A couple of days ago, you provided me with an outpouring of wonderful advice, as to how I might nurture and develop my six-year-old daughter’s poetry talents. Truly, the many suggestions for approaches, games, techniques… were simply amazing. Thank you so very much.
By coincidence, the very following day my six-year-old told me that she wanted to write a free verse poem with me (“a poem that doesn’t rhyme,” she said). I explained to her that poetry doesn’t have to follow the rules of grammar and that lines can break wherever the poet so choses. Also, I emphasized that poetry is intended to express feelings ~ that the most important thing is to feel the words.
Shortly after completing our first collaborative free verse poem (which she deliberately wrote in a silly way), she asked me if she could try to construct a poem with me online on MagneticPoetry, as she had seen me do several times myself. To be honest, I was somewhat hesitant about this because I thought that the aspect of playing with the magnets would distract her from attempting to construct a poem, but many of you (and my mother) had suggested than I just let her play and learn by doing… so I agreed.
Below are our latest pieces, both free verse:
Two poems, a collaboration
by David (41) and Liorah (6)
The car found a cat The bar found a bat The bat was hanging The cat was banging The bat said “can you stop that?” The cat said as he walked on the bar to the car, “I don’t want to!” “Why? Are you not going to stop that?” Atop the car, beside the bar, the cat stared at the bat from afar He said to the bat, “I do not want to because I like it.” He banged on the bar; it made the bat cry. “I am so sorry!” For the cat was now worried about what he did. The bat said, “Why did you do that?” The cat sat then lay flat on a mat near the bat; put on his hat and said to the bat, “Sometimes it’s hard to control myself, you see.” The bat said, “Yes I do see.”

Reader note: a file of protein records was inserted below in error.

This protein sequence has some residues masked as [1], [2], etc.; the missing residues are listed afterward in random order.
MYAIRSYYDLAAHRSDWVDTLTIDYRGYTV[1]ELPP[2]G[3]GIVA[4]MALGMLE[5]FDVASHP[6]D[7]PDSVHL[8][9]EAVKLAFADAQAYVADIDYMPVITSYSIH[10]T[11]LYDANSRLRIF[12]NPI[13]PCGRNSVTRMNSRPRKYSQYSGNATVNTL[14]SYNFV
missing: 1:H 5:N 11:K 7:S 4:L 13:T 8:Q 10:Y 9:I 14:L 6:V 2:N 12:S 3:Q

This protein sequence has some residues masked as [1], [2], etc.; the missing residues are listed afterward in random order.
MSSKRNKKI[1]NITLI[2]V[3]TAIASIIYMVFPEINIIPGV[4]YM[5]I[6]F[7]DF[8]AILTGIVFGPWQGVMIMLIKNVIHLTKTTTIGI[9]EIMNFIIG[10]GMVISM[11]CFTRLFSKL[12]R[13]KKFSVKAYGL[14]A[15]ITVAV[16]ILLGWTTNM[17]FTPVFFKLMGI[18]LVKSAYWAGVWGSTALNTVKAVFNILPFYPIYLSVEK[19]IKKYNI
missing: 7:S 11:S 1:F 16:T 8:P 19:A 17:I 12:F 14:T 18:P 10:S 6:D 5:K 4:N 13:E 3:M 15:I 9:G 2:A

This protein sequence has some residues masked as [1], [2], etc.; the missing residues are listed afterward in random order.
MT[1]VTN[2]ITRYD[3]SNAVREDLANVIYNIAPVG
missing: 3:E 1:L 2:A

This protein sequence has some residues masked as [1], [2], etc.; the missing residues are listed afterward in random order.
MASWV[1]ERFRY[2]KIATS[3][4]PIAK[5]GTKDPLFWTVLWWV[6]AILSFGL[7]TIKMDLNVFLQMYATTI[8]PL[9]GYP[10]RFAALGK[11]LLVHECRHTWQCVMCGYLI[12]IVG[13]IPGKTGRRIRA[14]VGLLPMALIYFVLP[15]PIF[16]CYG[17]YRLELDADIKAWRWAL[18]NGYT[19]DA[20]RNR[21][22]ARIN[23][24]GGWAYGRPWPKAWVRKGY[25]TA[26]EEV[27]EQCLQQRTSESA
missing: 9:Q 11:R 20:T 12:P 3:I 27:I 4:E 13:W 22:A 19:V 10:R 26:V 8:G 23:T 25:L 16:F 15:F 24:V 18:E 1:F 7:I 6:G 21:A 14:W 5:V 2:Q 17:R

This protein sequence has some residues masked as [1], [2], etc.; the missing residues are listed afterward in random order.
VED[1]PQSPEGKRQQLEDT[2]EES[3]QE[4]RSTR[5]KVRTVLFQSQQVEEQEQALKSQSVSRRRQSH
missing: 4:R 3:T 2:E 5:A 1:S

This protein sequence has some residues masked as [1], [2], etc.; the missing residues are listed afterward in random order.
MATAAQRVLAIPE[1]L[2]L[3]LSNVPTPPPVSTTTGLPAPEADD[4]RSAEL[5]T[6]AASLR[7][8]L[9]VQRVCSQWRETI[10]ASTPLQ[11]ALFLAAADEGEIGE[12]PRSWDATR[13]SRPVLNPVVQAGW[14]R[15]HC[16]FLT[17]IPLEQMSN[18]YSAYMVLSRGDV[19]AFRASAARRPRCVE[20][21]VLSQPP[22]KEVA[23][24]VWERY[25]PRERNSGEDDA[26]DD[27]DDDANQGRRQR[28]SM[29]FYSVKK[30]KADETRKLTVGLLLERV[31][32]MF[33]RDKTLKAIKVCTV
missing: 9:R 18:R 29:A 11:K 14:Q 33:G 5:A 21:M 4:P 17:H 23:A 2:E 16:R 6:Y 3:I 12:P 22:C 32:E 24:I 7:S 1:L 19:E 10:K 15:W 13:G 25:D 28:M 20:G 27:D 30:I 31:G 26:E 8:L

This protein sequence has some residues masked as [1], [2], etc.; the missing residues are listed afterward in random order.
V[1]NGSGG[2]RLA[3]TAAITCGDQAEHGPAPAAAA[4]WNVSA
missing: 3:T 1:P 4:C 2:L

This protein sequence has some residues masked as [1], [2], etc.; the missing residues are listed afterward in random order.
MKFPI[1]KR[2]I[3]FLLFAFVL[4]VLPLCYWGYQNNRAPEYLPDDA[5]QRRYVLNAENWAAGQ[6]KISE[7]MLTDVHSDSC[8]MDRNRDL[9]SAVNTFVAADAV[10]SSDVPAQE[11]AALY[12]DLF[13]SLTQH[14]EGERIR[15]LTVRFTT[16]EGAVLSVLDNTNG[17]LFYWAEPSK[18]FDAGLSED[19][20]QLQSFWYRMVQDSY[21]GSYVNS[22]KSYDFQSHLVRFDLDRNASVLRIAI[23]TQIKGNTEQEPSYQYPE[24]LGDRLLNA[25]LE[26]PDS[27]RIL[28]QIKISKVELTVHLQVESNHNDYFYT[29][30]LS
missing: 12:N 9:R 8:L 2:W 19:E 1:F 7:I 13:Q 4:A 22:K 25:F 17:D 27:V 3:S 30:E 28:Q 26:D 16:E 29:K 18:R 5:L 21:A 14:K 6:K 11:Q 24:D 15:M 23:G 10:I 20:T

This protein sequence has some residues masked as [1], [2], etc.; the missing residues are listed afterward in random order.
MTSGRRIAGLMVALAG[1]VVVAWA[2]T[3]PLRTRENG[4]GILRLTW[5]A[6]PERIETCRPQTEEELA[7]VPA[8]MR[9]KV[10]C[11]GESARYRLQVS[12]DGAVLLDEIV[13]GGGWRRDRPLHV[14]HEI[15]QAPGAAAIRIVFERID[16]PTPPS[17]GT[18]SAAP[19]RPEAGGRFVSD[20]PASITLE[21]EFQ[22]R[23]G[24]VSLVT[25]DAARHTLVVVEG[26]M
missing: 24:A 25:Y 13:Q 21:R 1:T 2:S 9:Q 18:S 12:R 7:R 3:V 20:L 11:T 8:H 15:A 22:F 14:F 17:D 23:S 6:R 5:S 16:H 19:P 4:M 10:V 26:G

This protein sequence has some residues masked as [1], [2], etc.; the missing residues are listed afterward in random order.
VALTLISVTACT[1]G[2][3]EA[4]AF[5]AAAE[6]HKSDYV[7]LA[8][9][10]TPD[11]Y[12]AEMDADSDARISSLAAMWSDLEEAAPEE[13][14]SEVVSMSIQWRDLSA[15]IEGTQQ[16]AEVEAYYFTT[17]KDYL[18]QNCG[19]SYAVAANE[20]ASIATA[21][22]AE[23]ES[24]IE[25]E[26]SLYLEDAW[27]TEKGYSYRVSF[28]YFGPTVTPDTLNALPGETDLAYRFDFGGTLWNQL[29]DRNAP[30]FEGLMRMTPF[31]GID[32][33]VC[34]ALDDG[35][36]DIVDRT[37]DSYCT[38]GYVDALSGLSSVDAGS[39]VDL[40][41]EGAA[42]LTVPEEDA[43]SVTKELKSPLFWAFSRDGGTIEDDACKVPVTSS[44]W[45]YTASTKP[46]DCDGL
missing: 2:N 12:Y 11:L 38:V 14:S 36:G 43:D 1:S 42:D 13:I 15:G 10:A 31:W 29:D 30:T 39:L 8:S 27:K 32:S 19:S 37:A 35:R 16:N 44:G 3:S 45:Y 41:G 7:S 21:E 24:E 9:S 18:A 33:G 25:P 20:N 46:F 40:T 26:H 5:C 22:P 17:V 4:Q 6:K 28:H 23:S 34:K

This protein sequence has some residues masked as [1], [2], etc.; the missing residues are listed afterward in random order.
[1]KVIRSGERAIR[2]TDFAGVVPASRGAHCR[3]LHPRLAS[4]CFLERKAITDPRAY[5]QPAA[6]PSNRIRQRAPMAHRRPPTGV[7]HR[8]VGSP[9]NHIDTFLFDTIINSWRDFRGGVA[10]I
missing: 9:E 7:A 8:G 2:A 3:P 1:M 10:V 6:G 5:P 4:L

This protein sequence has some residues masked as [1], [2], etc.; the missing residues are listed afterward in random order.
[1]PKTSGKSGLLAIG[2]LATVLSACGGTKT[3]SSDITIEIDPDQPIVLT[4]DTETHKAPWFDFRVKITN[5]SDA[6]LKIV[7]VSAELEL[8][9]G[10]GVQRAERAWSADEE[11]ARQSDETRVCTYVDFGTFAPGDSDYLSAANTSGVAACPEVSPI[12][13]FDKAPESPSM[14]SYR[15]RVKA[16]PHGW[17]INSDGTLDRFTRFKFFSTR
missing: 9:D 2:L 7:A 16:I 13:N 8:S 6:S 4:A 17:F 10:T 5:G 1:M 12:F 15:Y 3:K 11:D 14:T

I was not the one who began this poem ~ she deliberately wrote something silly about a car finding a cat because she liked the concept and because the two words sound similar. Following her lead, I wrote: “The bar found a bat.” After all, fair is fair – am I right? 😉
Liorah and I took turns with this piece, and upon writing the ending, she asked me, “Do you like my ending?” I smiled. “Very much,” I said and hugged her.
bluest sky the girl sees spring goddess in diamond red gown let storm beauty soar sweeter and music mist spray on those forest lake winds
I had to teach her about the magnets with word endings like ‘est’, ‘s’, and ‘er’, as well as how to manipulate the mouse to drag the virtual magnets to the left side of the screen.
Also, when it was my turn to add some words to the poem, she became a bit impatient as I scrolled through all of the available words looking for some that spoke to me. I had to explain to her that this is how I personally write Magnetic Poetry, but she remained rather irked with me. I guess I’m just an old fuddy duddy.